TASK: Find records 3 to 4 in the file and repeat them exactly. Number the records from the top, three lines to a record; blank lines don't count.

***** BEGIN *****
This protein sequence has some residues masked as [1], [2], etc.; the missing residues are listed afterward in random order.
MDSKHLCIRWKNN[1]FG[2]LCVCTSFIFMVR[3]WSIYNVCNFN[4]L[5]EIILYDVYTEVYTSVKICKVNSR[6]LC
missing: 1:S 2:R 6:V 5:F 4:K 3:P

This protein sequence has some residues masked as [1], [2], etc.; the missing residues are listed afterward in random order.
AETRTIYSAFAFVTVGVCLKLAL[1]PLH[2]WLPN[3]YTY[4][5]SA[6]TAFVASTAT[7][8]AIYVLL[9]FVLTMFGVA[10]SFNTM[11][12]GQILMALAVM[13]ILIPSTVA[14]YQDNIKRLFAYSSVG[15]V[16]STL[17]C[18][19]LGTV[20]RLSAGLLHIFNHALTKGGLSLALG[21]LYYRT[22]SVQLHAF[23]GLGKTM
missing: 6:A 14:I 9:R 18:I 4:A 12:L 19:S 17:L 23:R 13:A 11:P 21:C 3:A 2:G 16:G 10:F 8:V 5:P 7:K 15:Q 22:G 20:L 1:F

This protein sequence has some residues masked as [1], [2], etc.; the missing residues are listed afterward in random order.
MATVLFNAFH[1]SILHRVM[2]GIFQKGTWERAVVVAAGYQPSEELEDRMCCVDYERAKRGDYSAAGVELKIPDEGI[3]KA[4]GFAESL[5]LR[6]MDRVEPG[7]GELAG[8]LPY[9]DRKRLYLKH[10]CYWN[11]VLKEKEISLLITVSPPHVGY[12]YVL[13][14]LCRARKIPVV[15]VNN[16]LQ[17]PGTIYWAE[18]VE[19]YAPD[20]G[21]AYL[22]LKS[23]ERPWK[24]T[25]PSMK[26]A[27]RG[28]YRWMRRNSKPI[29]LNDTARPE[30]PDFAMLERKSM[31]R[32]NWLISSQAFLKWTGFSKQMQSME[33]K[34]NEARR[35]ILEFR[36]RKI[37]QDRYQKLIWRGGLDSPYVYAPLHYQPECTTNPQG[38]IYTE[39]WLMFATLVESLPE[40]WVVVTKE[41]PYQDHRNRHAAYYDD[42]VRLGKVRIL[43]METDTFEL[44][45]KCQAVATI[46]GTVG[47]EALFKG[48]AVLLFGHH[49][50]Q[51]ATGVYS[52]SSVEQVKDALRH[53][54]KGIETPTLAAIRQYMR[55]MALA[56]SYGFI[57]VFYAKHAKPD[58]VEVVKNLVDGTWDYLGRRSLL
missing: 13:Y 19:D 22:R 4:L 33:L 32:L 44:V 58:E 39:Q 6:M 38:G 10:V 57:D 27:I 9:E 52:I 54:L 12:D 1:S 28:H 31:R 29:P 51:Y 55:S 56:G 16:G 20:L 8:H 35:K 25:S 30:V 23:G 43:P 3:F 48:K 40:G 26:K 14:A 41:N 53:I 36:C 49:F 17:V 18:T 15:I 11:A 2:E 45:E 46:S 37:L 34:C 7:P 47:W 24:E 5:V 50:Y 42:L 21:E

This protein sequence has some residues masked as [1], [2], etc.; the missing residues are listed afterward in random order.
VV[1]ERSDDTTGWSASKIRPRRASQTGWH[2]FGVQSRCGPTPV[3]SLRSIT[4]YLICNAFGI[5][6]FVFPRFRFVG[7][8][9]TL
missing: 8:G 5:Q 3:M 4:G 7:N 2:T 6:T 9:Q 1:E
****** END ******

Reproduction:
This protein sequence has some residues masked as [1], [2], etc.; the missing residues are listed afterward in random order.
MATVLFNAFH[1]SILHRVM[2]GIFQKGTWERAVVVAAGYQPSEELEDRMCCVDYERAKRGDYSAAGVELKIPDEGI[3]KA[4]GFAESL[5]LR[6]MDRVEPG[7]GELAG[8]LPY[9]DRKRLYLKH[10]CYWN[11]VLKEKEISLLITVSPPHVGY[12]YVL[13][14]LCRARKIPVV[15]VNN[16]LQ[17]PGTIYWAE[18]VE[19]YAPD[20]G[21]AYL[22]LKS[23]ERPWK[24]T[25]PSMK[26]A[27]RG[28]YRWMRRNSKPI[29]LNDTARPE[30]PDFAMLERKSM[31]R[32]NWLISSQAFLKWTGFSKQMQSME[33]K[34]NEARR[35]ILEFR[36]RKI[37]QDRYQKLIWRGGLDSPYVYAPLHYQPECTTNPQG[38]IYTE[39]WLMFATLVESLPE[40]WVVVTKE[41]PYQDHRNRHAAYYDD[42]VRLGKVRIL[43]METDTFEL[44][45]KCQAVATI[46]GTVG[47]EALFKG[48]AVLLFGHH[49][50]Q[51]ATGVYS[52]SSVEQVKDALRH[53][54]KGIETPTLAAIRQYMR[55]MALA[56]SYGFI[57]VFYAKHAKPD[58]VEVVKNLVDGTWDYLGRRSLL
missing: 13:Y 19:D 22:R 4:L 33:L 32:L 44:V 58:E 39:Q 6:M 38:G 10:V 57:D 27:I 9:E 52:I 54:L 12:D 1:S 28:H 31:R 29:P 51:Y 55:S 56:G 16:G 20:L 8:H 35:K 25:S 30:V 23:G 43:P 3:F 48:K 40:G 26:K 14:A 41:N 53:I 36:C 49:F 17:V 18:T 15:I 11:A 2:E 45:E 46:S 37:L 34:C 7:P 47:W 24:E 5:V 50:Y 42:L 21:E

This protein sequence has some residues masked as [1], [2], etc.; the missing residues are listed afterward in random order.
VV[1]ERSDDTTGWSASKIRPRRASQTGWH[2]FGVQSRCGPTPV[3]SLRSIT[4]YLICNAFGI[5][6]FVFPRFRFVG[7][8][9]TL
missing: 8:G 5:Q 3:M 4:G 7:N 2:T 6:T 9:Q 1:E